Please correct an error that slipped into my recent letter about “The Big Debate.” I never engage in “fist-fighting debate” in my neighbor’s recreation room! My original manuscript reads “fist-pounding debate.” I shudder to think of the possible consequences of this apparent advocacy of political fisticuffs in the heat of a tense election. There could be other consequences, too. You can imagine my apprehension at the publication of this bellicose image of a fist-swinging Eutychus just as my anonymity has worn thin.

Indeed, after watching Mr. K. on television, I am ready to rethink fistpounding. Obviously a desk-top may be a substitute for an opponent’s head. Even preachers might reflect on this favorite gesture. When the glass of water dances in reverberation to pulpit-pummeling, what is really being given the beating? One’s own sins? Perhaps the Apostle Paul used a pounding gesture in describing how he kept his body in subordination to the service of Christ. His self-control was no shadowboxing. The figure he uses is that he gave himself a black eye when necessary (1 Cor. 9:27).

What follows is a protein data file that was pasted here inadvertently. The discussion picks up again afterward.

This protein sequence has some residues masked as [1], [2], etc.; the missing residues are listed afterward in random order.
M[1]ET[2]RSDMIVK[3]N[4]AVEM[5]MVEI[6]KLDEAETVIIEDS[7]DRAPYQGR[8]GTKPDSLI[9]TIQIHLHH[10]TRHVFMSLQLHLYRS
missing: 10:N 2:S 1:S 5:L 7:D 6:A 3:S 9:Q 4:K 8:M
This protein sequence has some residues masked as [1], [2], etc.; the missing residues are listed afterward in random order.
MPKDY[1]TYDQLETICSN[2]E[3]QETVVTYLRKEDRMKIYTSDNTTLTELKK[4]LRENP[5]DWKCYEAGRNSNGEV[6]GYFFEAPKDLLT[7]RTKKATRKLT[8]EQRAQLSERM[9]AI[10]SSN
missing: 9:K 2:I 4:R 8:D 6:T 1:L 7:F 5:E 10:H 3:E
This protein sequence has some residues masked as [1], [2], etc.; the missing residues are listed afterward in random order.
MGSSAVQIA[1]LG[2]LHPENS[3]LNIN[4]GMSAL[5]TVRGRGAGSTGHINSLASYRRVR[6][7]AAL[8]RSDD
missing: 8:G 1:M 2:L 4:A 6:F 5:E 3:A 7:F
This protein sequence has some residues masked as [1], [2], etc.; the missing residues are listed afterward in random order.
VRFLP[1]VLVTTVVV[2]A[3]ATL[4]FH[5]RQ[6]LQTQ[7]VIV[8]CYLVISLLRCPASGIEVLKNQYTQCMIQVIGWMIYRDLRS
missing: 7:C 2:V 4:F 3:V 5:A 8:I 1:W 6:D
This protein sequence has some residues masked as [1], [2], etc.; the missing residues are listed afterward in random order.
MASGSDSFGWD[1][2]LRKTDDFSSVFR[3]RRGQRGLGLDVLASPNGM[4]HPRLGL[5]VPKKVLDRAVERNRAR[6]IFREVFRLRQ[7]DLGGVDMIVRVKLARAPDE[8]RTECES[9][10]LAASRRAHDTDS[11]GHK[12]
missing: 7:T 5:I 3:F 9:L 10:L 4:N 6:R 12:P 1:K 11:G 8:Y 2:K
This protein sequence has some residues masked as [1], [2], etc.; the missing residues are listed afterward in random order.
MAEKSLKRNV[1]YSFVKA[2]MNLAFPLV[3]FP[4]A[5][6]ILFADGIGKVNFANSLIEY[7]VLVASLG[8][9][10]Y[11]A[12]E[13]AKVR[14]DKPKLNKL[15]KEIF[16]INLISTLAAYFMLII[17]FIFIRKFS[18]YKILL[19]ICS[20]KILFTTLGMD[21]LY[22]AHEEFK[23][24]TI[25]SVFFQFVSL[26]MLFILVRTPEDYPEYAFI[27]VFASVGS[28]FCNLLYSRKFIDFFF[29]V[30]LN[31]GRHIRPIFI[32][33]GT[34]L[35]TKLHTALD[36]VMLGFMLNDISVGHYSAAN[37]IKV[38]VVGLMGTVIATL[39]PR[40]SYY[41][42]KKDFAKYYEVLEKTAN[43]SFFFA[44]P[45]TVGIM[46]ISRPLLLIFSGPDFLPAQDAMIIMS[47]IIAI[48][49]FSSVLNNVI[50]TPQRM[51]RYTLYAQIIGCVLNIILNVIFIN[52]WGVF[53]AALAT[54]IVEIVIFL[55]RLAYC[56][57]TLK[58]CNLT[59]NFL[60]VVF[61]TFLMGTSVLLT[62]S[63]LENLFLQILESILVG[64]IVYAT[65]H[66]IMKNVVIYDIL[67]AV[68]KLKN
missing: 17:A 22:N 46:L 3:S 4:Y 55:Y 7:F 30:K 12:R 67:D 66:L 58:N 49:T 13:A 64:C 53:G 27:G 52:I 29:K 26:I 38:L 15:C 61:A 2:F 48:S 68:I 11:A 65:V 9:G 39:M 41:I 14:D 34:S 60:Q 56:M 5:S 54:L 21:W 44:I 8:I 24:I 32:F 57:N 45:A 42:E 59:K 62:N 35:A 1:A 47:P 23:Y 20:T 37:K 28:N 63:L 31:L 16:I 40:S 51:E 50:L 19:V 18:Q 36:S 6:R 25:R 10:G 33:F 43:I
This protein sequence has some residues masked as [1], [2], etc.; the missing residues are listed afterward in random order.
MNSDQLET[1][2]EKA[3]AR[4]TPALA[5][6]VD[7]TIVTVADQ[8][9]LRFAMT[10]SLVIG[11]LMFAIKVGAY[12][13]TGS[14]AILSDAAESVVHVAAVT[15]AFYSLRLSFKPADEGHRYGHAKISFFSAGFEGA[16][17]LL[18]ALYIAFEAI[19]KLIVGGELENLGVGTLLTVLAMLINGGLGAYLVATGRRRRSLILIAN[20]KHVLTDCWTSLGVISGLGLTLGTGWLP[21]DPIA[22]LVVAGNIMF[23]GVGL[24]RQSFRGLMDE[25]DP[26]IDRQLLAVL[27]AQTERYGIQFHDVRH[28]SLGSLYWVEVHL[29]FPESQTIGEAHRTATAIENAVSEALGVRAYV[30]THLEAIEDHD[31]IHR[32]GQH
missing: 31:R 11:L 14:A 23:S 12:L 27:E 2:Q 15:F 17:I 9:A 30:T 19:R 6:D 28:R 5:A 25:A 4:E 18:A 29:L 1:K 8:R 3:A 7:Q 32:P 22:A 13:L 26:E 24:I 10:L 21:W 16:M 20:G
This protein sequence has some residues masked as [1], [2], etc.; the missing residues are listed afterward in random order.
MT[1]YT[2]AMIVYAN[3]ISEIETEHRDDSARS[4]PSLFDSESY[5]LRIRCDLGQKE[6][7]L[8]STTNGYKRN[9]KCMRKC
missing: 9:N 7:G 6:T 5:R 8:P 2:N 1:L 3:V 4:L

Pulpit vigor in the Pauline tradition is commendable. Some pulpit pounding, however, may have more in common with Moses’ angry blow when he struck the rock on the second occasion. Pastoral petulance with perverse parishioners may become more evident in gestures than in words.

It is not only the deaf-mute who talks with his hands. Watch the language of hands: writhing, fidgeting hands; limp, listless hands; hands grasping money, or expertly manipulating machines. Our gestures help to communicate the Gospel or betray it. The hands of a missionary doctor or a Christian mother may witness in every movement.

In the living room of one suburban ...

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